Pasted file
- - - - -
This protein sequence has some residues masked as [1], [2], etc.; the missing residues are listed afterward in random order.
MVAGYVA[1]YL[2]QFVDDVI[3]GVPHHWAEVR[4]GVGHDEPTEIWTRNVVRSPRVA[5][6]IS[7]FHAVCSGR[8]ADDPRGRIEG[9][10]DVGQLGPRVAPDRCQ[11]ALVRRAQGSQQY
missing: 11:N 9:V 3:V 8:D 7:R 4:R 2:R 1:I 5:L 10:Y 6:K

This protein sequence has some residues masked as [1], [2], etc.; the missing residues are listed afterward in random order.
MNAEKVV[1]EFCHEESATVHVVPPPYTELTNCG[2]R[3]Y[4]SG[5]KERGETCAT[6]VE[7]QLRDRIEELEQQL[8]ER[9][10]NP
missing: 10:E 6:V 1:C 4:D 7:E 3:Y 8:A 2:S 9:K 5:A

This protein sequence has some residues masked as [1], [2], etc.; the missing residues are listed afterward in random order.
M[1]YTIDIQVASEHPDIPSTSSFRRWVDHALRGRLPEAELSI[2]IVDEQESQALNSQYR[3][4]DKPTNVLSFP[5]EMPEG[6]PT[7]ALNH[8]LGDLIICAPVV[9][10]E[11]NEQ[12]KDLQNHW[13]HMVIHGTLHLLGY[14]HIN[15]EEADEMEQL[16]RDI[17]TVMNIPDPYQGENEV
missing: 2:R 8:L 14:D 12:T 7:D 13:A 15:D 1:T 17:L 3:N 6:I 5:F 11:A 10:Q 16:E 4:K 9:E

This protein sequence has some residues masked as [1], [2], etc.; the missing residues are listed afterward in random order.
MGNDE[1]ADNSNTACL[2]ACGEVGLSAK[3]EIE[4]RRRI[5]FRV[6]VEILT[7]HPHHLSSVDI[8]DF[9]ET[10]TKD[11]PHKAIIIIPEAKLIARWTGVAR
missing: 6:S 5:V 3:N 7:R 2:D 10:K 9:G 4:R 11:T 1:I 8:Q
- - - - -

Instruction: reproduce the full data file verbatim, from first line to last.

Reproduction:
This protein sequence has some residues masked as [1], [2], etc.; the missing residues are listed afterward in random order.
MVAGYVA[1]YL[2]QFVDDVI[3]GVPHHWAEVR[4]GVGHDEPTEIWTRNVVRSPRVA[5][6]IS[7]FHAVCSGR[8]ADDPRGRIEG[9][10]DVGQLGPRVAPDRCQ[11]ALVRRAQGSQQY
missing: 11:N 9:V 3:V 8:D 7:R 4:R 2:R 1:I 5:L 10:Y 6:K

This protein sequence has some residues masked as [1], [2], etc.; the missing residues are listed afterward in random order.
MNAEKVV[1]EFCHEESATVHVVPPPYTELTNCG[2]R[3]Y[4]SG[5]KERGETCAT[6]VE[7]QLRDRIEELEQQL[8]ER[9][10]NP
missing: 10:E 6:V 1:C 4:D 7:E 3:Y 8:A 2:S 9:K 5:A

This protein sequence has some residues masked as [1], [2], etc.; the missing residues are listed afterward in random order.
M[1]YTIDIQVASEHPDIPSTSSFRRWVDHALRGRLPEAELSI[2]IVDEQESQALNSQYR[3][4]DKPTNVLSFP[5]EMPEG[6]PT[7]ALNH[8]LGDLIICAPVV[9][10]E[11]NEQ[12]KDLQNHW[13]HMVIHGTLHLLGY[14]HIN[15]EEADEMEQL[16]RDI[17]TVMNIPDPYQGENEV
missing: 2:R 8:L 14:D 12:T 7:D 13:A 15:D 1:T 17:L 3:N 6:I 5:F 11:A 10:Q 16:E 4:K 9:E

This protein sequence has some residues masked as [1], [2], etc.; the missing residues are listed afterward in random order.
MGNDE[1]ADNSNTACL[2]ACGEVGLSAK[3]EIE[4]RRRI[5]FRV[6]VEILT[7]HPHHLSSVDI[8]DF[9]ET[10]TKD[11]PHKAIIIIPEAKLIARWTGVAR
missing: 6:S 5:V 3:N 7:R 2:D 10:K 9:G 4:R 11:T 1:I 8:Q